Just recently, T-Mobile, which employs software as a service (or “cloud”) technologies to store its customers’ data, suffered a serious systems failure. This failure cost many of its customers their contact information. Following the event, it was blogged how these “incidents clearly illustrate that whenever organizations entrust their data to a third party, whether via a cloud computing service or a traditional outsourcing arrangement, it is important to carefully evaluate the vendor’s technical and operational capabilities to fully protect the data to mitigate potential business risks.”
The T-Mobile incident and other similar occurrences underscore the urgent need for executives to better understand the security protocols of their current or prospective SAAS providers. As such, here are a few tips executives at any size business should use when seeking out SAAS services.
What constitutes data protection?
Data protection concerns should be the critical deciding factor in selecting a SAAS provider. But it’s not security against hackers and viruses that should stir the most alarm; rather, it’s the loss of irreplaceable data due to outages and technical glitches that’s proven most problematic.
Whether this data is found in e-mail messages, contracts or other critically important business documents, the permanent loss of such information can and has proven devastating to companies of all sizes.
Compliancy Is Key
Compliancy is key
First and foremost, no company should engage with a SAAS provider if they aren’t certified as SAS 70-compliant, which is the professional standard that auditors use to assess internal controls.
Secondly, for those companies that will exchange monetary funds via SAAS applications, PCI Level One compliance should be considered the minimal accepted standard to ensure the validity and security of transactions.
To date, most SAAS providers do not have the infrastructure to guarantee 100 percent data protection. As such, businesses need to inquire about the data backup protocols and should only engage with providers that habitually back up data every 60 minutes.
By implementing this type of recurring data backup procedure, even the most devastating security breach will only net a loss of 60 minutes’ or less worth of data. Of course, even losing 60 minutes’ worth of data is frustrating-but it’s much more manageable than having to re-create days, weeks or even months’ worth of information.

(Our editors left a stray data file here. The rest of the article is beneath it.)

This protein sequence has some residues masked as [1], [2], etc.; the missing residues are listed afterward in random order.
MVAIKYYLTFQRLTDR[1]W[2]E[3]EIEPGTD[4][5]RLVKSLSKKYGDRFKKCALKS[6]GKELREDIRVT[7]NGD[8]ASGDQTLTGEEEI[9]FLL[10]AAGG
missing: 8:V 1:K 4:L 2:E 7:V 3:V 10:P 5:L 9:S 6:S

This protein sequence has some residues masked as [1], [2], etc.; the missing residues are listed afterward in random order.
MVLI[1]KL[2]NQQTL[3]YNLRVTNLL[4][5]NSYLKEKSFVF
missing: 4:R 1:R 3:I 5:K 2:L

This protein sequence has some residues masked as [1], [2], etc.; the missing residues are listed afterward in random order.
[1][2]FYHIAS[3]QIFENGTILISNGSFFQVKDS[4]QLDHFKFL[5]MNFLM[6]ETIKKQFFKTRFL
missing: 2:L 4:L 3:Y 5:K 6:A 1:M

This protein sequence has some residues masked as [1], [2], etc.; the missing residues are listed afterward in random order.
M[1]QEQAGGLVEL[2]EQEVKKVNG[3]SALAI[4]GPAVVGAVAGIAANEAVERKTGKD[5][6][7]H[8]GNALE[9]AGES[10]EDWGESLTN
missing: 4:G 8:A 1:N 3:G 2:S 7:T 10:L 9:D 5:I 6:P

Furthermore, SAAS providers should maintain a minimum of two geographically dispersed data centers. By doing so, they can better guarantee low latency for application performance, better protect data, and significantly enhance the speed of data recovery in the event of a disaster.
It’s one thing to talk the talk about data protection but it’s the sturdiness of the infrastructure that ultimately walks the walk. We’ve already discussed the importance of inquiring about the number of active data centers, but businesses need to take the next step and request specifics on the bandwidth providers that connect each data center to the Internet. Why?
Because, by maintaining relationships with multiple telcos for bandwidth, SAAS providers are better equipped to manage service availability and performance. Additionally, utilizing different providers for each data center enables optimum routing to client endpoints and the ability to route around unexpected service issues that can occur within the Internet cloud.
In addition, businesses should seek out SAAS providers that utilize database snapshot technology. This technology compliments the benefits of having multiple data centers by automatically creating a copy of the database every hour. What’s important about this service is that in the event of a data loss, it enables the restoration of data in minutes versus the hours or days it would take from a traditional tape backup infrastructure.
Returning to business as usual
Although it’s hard to accept, businesses should understand that the infrastructure of SAAS providers is not yet robust enough to guard against all security breaches and technological outages. In fact, any SAAS provider claiming immunity from such instances should automatically raise a red flag. Thus, businesses must not decide on one provider over another based on unfounded guarantees; rather, they should inquire about services that provide the most complete protection enabling a speedy return to business as usual.
With the right infrastructure and security protocols in place, a SAAS provider should be able to place a guarantee around the protection of your critical business data. All business data-whether it’s one year’s worth of e-mail messages or hundreds of megabytes’ worth of documents-should be protected by appropriate technologies.
If proper technologies are in place, then the provider should be able to place a guarantee around the ability to restore your data after a catastrophic event. Businesses should not formulate partnerships with any SAAS providers who cannot tangibly demonstrate their ability to provide this guarantee of data protection.
Jonathan McCormick is Chief Operating Officer at Intermedia. Jonathan manages all of Intermedia’s hosting operations and all operations staff. Prior to joining the Intermedia team, Jonathan was the senior vice president of operations and client services for SAVVIS, a global provider of managed hosting, network and collocation facilities. In this capacity, Jonathan was responsible for the management of all operations and customer service organizations globally. He can be reached at [email protected].